In my consulting, I focus on a holistic view of the individual. The work of a leader is not solely based on rational decisions; a leader is also a feeling person and is guided by these emotions. I work with my clients to explore the source of their blockages, emotions, and behaviors, going beyond surface-level issues. As many issues have their roots in the unconscious mind, we slowly approach the underlying causes through mindfulness and systematically-based, psychology-supported methods. This approach enables clients to recognize their emotions and mechanisms, name them, and work on them, while maintaining control over the course and depth of the process as it is their own. Mutual respect is especially important to me during our collaboration.

Mindful leadership is a holistic approach to leading that involves being fully present, self-aware, and compassionate in every aspect of leadership. It entails recognizing the interconnectedness of individuals, teams, and the larger organization, and making conscious decisions that consider the well-being of all stakeholders. Mindful leaders practice active listening, empathy, and ethical decision-making, fostering a positive work environment, reducing stress, and promoting both personal and organizational growth. By embodying mindfulness, leaders enhance their ability to navigate challenges, communicate effectively, and inspire others to reach their full potential.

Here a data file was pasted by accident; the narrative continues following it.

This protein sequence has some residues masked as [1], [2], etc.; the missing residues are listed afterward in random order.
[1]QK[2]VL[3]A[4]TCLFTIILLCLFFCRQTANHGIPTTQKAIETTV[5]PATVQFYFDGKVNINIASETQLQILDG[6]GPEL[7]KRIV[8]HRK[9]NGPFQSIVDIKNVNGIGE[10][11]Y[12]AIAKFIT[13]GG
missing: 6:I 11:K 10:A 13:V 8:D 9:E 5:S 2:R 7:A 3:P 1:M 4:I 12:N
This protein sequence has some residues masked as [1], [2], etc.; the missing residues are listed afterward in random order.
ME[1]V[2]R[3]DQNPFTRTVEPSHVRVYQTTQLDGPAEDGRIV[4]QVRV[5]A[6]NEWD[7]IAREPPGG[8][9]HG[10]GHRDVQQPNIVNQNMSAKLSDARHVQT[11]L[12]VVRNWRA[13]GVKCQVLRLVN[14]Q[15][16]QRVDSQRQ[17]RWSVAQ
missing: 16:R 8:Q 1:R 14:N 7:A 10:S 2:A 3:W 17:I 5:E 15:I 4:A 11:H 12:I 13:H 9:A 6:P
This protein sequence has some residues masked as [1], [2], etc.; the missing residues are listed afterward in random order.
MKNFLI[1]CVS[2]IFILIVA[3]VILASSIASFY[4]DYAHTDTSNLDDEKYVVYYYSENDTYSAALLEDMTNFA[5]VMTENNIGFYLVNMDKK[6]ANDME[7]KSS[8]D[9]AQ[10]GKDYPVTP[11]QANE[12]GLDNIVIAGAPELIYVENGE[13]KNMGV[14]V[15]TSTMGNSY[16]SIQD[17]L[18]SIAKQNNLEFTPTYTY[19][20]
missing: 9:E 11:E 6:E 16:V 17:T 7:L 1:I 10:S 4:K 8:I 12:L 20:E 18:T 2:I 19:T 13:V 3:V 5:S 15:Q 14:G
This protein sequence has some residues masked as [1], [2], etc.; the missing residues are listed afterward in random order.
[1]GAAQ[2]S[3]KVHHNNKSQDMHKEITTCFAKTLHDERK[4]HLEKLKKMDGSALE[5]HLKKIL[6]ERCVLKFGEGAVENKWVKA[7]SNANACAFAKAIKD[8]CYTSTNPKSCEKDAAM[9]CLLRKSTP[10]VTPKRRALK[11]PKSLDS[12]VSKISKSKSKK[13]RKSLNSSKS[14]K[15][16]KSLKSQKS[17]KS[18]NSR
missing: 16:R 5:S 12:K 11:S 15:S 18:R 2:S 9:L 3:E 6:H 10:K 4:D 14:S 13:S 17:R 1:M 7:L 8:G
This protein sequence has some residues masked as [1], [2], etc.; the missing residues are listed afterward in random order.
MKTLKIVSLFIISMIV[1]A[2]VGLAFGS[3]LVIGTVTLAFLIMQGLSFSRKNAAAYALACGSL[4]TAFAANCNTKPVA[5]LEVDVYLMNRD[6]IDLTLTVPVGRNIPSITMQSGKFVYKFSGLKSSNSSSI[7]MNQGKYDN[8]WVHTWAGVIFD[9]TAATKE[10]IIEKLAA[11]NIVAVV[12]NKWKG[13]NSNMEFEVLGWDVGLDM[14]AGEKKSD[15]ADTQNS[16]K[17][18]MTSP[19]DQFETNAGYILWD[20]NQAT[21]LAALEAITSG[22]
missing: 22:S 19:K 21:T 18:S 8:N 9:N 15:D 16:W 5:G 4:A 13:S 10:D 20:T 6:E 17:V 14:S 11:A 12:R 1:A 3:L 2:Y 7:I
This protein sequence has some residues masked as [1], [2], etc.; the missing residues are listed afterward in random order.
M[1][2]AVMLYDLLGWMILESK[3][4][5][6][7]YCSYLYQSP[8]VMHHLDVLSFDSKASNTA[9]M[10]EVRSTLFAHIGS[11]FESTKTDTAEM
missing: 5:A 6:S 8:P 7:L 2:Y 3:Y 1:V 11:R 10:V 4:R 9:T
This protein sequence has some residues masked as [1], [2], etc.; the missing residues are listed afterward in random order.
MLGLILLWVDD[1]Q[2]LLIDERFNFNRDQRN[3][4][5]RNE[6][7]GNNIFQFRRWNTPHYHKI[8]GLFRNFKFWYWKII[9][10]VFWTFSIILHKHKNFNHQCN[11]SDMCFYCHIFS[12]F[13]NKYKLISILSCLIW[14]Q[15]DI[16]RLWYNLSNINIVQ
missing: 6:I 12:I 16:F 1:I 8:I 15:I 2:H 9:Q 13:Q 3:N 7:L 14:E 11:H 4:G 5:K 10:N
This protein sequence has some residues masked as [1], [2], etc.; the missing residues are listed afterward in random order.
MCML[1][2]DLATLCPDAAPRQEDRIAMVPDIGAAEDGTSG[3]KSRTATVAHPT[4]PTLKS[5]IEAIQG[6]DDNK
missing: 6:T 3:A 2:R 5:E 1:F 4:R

Our work world is constantly changing. Employees’ attitudes towards modern workspaces and the expected leadership are also changing, which inevitably impacts structures and work cultures. The working world is becoming increasingly complex, and businesses and leaders must develop innovative processes while also maintaining a digital, dynamic, and agile company culture, balanced with empathy, private life, psychological safety, and a smart and crisis-resistant strategy. This change not only means changes in a company’s structure but also in the thinking and actions of leaders and team members. It is becoming increasingly important to reflect on oneself and perceive oneself in relation to the organization.